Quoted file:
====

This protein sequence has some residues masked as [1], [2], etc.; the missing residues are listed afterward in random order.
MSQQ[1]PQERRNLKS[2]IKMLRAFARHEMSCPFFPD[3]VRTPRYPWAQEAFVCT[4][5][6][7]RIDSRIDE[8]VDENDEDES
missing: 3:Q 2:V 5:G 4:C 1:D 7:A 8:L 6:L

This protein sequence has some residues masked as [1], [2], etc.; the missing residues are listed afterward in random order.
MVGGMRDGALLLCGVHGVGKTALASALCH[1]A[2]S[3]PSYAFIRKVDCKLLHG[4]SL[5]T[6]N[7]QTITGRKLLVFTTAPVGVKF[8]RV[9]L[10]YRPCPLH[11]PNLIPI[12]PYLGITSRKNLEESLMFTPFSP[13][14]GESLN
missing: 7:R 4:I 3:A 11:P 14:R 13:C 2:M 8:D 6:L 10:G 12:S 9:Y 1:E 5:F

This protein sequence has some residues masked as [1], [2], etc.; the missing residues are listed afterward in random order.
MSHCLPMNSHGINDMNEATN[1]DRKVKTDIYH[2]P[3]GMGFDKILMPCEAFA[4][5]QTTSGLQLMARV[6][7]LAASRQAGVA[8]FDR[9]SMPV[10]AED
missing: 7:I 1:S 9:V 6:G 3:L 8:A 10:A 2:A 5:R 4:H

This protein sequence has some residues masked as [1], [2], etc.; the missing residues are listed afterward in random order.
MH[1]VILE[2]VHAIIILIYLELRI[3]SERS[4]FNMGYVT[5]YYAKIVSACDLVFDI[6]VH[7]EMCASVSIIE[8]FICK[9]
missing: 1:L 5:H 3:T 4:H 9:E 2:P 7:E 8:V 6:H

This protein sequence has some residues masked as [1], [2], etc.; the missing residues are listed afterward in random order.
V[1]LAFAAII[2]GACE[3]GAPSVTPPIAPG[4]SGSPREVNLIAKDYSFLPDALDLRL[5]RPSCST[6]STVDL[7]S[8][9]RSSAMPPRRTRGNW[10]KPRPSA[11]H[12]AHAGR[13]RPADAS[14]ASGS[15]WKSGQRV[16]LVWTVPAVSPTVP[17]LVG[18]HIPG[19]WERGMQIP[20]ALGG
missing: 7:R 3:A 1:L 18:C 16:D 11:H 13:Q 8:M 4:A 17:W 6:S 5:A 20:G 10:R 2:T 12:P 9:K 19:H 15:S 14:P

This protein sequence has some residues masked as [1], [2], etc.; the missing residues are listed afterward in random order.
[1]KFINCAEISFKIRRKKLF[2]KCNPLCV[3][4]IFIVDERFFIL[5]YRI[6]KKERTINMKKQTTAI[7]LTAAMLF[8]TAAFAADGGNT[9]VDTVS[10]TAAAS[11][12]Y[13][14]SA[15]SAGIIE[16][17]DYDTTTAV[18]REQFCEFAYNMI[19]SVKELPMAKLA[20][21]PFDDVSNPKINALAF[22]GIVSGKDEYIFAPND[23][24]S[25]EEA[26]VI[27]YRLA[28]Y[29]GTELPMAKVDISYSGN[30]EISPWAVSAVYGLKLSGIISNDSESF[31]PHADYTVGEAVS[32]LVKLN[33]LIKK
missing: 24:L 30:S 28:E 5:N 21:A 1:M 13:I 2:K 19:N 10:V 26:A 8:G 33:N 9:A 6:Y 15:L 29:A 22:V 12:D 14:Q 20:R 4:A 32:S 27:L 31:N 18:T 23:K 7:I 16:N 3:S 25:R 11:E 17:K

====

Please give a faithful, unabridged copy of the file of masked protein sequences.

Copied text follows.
This protein sequence has some residues masked as [1], [2], etc.; the missing residues are listed afterward in random order.
MSQQ[1]PQERRNLKS[2]IKMLRAFARHEMSCPFFPD[3]VRTPRYPWAQEAFVCT[4][5][6][7]RIDSRIDE[8]VDENDEDES
missing: 3:Q 2:V 5:G 4:C 1:D 7:A 8:L 6:L

This protein sequence has some residues masked as [1], [2], etc.; the missing residues are listed afterward in random order.
MVGGMRDGALLLCGVHGVGKTALASALCH[1]A[2]S[3]PSYAFIRKVDCKLLHG[4]SL[5]T[6]N[7]QTITGRKLLVFTTAPVGVKF[8]RV[9]L[10]YRPCPLH[11]PNLIPI[12]PYLGITSRKNLEESLMFTPFSP[13][14]GESLN
missing: 7:R 4:I 3:A 11:P 14:R 13:C 2:M 8:D 6:L 10:G 12:S 9:Y 1:E 5:F

This protein sequence has some residues masked as [1], [2], etc.; the missing residues are listed afterward in random order.
MSHCLPMNSHGINDMNEATN[1]DRKVKTDIYH[2]P[3]GMGFDKILMPCEAFA[4][5]QTTSGLQLMARV[6][7]LAASRQAGVA[8]FDR[9]SMPV[10]AED
missing: 7:I 1:S 9:V 6:G 3:L 8:A 10:A 2:A 5:R 4:H

This protein sequence has some residues masked as [1], [2], etc.; the missing residues are listed afterward in random order.
MH[1]VILE[2]VHAIIILIYLELRI[3]SERS[4]FNMGYVT[5]YYAKIVSACDLVFDI[6]VH[7]EMCASVSIIE[8]FICK[9]
missing: 1:L 5:H 3:T 4:H 9:E 2:P 7:E 8:V 6:H

This protein sequence has some residues masked as [1], [2], etc.; the missing residues are listed afterward in random order.
V[1]LAFAAII[2]GACE[3]GAPSVTPPIAPG[4]SGSPREVNLIAKDYSFLPDALDLRL[5]RPSCST[6]STVDL[7]S[8][9]RSSAMPPRRTRGNW[10]KPRPSA[11]H[12]AHAGR[13]RPADAS[14]ASGS[15]WKSGQRV[16]LVWTVPAVSPTVP[17]LVG[18]HIPG[19]WERGMQIP[20]ALGG
missing: 7:R 3:A 1:L 18:C 16:D 11:H 13:Q 8:M 4:A 17:W 6:S 5:A 20:G 10:R 2:T 12:P 9:K 19:H 15:S 14:P

This protein sequence has some residues masked as [1], [2], etc.; the missing residues are listed afterward in random order.
[1]KFINCAEISFKIRRKKLF[2]KCNPLCV[3][4]IFIVDERFFIL[5]YRI[6]KKERTINMKKQTTAI[7]LTAAMLF[8]TAAFAADGGNT[9]VDTVS[10]TAAAS[11][12]Y[13][14]SA[15]SAGIIE[16][17]DYDTTTAV[18]REQFCEFAYNMI[19]SVKELPMAKLA[20][21]PFDDVSNPKINALAF[22]GIVSGKDEYIFAPND[23][24]S[25]EEA[26]VI[27]YRLA[28]Y[29]GTELPMAKVDISYSGN[30]EISPWAVSAVYGLKLSGIISNDSESF[31]PHADYTVGEAVS[32]LVKLN[33]LIKK
missing: 24:L 30:S 28:E 5:N 21:A 1:M 13:I 2:K 19:N 10:V 26:A 8:G 33:N 9:A 6:Y 15:L 29:A 22:V 12:D 14:Q 20:R 4:A 32:S 27:L 31:N 18:T 23:K 7:I 16:N 3:S 25:R 11:E 17:K